FIG. 4 shows a flow chart of a process 400, which is an exemplary embodiment of the process 300 shown in FIG. 3. The process 400 involves consistently monitoring IO load on the IOP of an IO adapter. The firmware on the IO adapter may have a global variable that stores counters for PCI function registers. Each counter tracks the number of outstanding IOs of a corresponding PCI function register. The process 400 starts with Step 402, at which the counter is incremented whenever a new IO is received, and is decremented upon posting the completed message back to the OS. A timer interrupt may be generated periodically so that an ISR may be periodically performed. For example, a timer interrupt may be generated every second by hardware of the data processing system. As the IOP iterates its polling loop, the current value of each counter is compared with a store of the highest value of that counter seen since last timer interrupt to see if the current counter value is greater 404. When the current value is greater, the current value becomes the maximum value stored of that counter 406. When the current value is not greater, the highest value seen since last timer interrupt is the maximum value stored of that counter 408.

When a timer interrupt is generated 410, in the ISR triggered by the timer interrupt, the maximum value stored of each counter seen since last timer interrupt is analyzed to see if the maximum value stored is greater than a first predetermined threshold value 412. When the maximum value stored is greater than the first predetermined threshold value, interrupt coalescing is enabled 414, and the process 400 then returns to Step 402. In other words, when IO loads are large enough, the interrupt coalescing feature is enabled.

When the maximum value stored is not greater than the first predetermined threshold value, the maximum value stored is compared with a second predetermined threshold value 416. The second predetermined threshold value is a value less than the first predetermined threshold value. When the maximum value stored is less than the second predetermined threshold value, interrupt coalescing is disabled 418, and the process 400 then returns to Step 402. In other words, when IO loads are small enough, the interrupt coalescing feature is disabled. When the maximum value stored is not less than the second predetermined threshold value, the status quo of the interrupt coalescing state is maintained 420, and the process 400 then returns to Step 402. In other words, when IO loads are neither large enough nor small enough, the interrupt coalescing state immediately before the current timer interrupt is kept.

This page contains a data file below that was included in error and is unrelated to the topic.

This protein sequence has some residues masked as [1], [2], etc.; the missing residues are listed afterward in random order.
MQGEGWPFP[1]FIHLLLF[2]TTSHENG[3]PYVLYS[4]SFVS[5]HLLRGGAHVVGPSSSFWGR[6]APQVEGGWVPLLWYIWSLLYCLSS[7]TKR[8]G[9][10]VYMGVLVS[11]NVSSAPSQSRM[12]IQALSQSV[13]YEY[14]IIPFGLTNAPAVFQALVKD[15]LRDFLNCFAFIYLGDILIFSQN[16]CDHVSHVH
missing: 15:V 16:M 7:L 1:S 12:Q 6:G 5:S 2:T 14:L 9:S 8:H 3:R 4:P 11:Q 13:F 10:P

In the process 400 shown in FIG. 4, following Steps 412 and 414, instead of proceeding to Step 416, an alternative step (not shown) may be followed, at which the interrupt coalescing feature may be disabled when the IO load is not greater than the first predetermined threshold value, and the process 400 then returns to Step 402.

FIG. 5 is an exemplary “C” pseudo code used to demonstrate the algorithm described in FIG. 4. Specifically, when Max Outstanding IO Count, i.e., the maximum value stored shown in FIG. 4, is less than Dynamic_Coalescing_Threshold_Min, i.e., the second predetermined threshold value shown in FIG. 4, interrupt coalescing is disabled. When Max Outstanding IO Count is greater than Dynamic_Coalescing_Threshold_Max, i.e., the first predetermined threshold value shown in FIG. 4, interrupt coalescing is enabled. When Max Outstanding IO Count is less than or equal to Dynamic_Coalescing_Threshold_Max and greater than or equal to Dynamic_Coalescing_Threshold_Min, the status quo of the interrupt coalescing state is maintained.

By dynamically enabling and disabling the interrupt coalescing feature in a data processing system based on IO load characteristics, the present invention may greatly improve overall IO throughput. Thus, maximum performance may be maintained regardless of IO load characteristics.

It is understood that the specific order or hierarchy of steps in the processes disclosed is an example of exemplary approaches. Based upon design preferences, it is understood that the specific order or hierarchy of steps in the processes may be rearranged while remaining within the scope of the present invention. The accompanying method claims present elements of the various steps in a sample order, and are not meant to be limited to the specific order or hierarchy presented.

It is believed that the present invention and many of its attendant advantages will be understood by the foregoing description. It is also believed that it will be apparent that various changes may be made in the form, construction and arrangement of the components thereof without departing from the scope and spirit of the invention or without sacrificing all of its material advantages. The form herein before described being merely an explanatory embodiment thereof, it is the intention of the following claims to encompass and include such changes.

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Classifications
U.S. Classification710/260, 710/264, 710/36
International ClassificationG06F13/24
Cooperative ClassificationG06F13/24
European ClassificationG06F13/24
Legal Events
DateCodeEventDescription
May 8, 2014ASAssignment
Owner name: DEUTSCHE BANK AG NEW YORK BRANCH, AS COLLATERAL AG
Free format text: PATENT SECURITY AGREEMENT;ASSIGNORS:LSI CORPORATION;AGERE SYSTEMS LLC;REEL/FRAME:032856/0031
Effective date: 20140506
Oct 30, 2013FPAYFee payment
Year of fee payment: 8
Nov 26, 2009FPAYFee payment
Year of fee payment: 4
Dec 13, 2002ASAssignment
Owner name: LSI LOGIC CORPORATION, CALIFORNIA
Free format text: ASSIGNMENT OF ASSIGNORS INTEREST;ASSIGNORS:PARRY, OWEN N.;JOHNSON, STEPHEN B.;BESMER, BRAD D.;REEL/FRAME:013594/0552;SIGNING DATES FROM 20021211 TO 20021212